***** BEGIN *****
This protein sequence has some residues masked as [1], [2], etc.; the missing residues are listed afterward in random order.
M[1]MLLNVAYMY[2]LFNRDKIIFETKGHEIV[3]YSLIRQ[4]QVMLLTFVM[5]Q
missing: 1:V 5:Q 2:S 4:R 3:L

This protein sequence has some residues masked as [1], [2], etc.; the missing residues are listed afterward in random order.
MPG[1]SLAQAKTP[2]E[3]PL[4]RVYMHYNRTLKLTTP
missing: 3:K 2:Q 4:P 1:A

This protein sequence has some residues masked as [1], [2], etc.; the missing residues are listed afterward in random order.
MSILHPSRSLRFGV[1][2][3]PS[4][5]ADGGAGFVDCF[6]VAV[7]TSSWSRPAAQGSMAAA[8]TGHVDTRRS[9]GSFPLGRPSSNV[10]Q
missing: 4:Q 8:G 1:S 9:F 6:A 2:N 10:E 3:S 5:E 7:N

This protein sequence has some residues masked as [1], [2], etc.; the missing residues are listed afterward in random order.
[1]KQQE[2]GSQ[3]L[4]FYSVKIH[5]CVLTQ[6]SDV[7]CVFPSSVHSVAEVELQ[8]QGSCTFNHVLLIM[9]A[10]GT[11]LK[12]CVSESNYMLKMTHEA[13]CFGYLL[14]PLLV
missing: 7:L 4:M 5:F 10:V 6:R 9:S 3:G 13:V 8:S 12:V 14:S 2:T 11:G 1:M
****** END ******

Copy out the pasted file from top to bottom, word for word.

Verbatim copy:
This protein sequence has some residues masked as [1], [2], etc.; the missing residues are listed afterward in random order.
M[1]MLLNVAYMY[2]LFNRDKIIFETKGHEIV[3]YSLIRQ[4]QVMLLTFVM[5]Q
missing: 1:V 5:Q 2:S 4:R 3:L

This protein sequence has some residues masked as [1], [2], etc.; the missing residues are listed afterward in random order.
MPG[1]SLAQAKTP[2]E[3]PL[4]RVYMHYNRTLKLTTP
missing: 3:K 2:Q 4:P 1:A

This protein sequence has some residues masked as [1], [2], etc.; the missing residues are listed afterward in random order.
MSILHPSRSLRFGV[1][2][3]PS[4][5]ADGGAGFVDCF[6]VAV[7]TSSWSRPAAQGSMAAA[8]TGHVDTRRS[9]GSFPLGRPSSNV[10]Q
missing: 4:Q 8:G 1:S 9:F 6:A 2:N 10:E 3:S 5:E 7:N

This protein sequence has some residues masked as [1], [2], etc.; the missing residues are listed afterward in random order.
[1]KQQE[2]GSQ[3]L[4]FYSVKIH[5]CVLTQ[6]SDV[7]CVFPSSVHSVAEVELQ[8]QGSCTFNHVLLIM[9]A[10]GT[11]LK[12]CVSESNYMLKMTHEA[13]CFGYLL[14]PLLV
missing: 7:L 4:M 5:F 10:V 6:R 9:S 3:G 13:V 8:S 12:V 14:S 2:T 11:G 1:M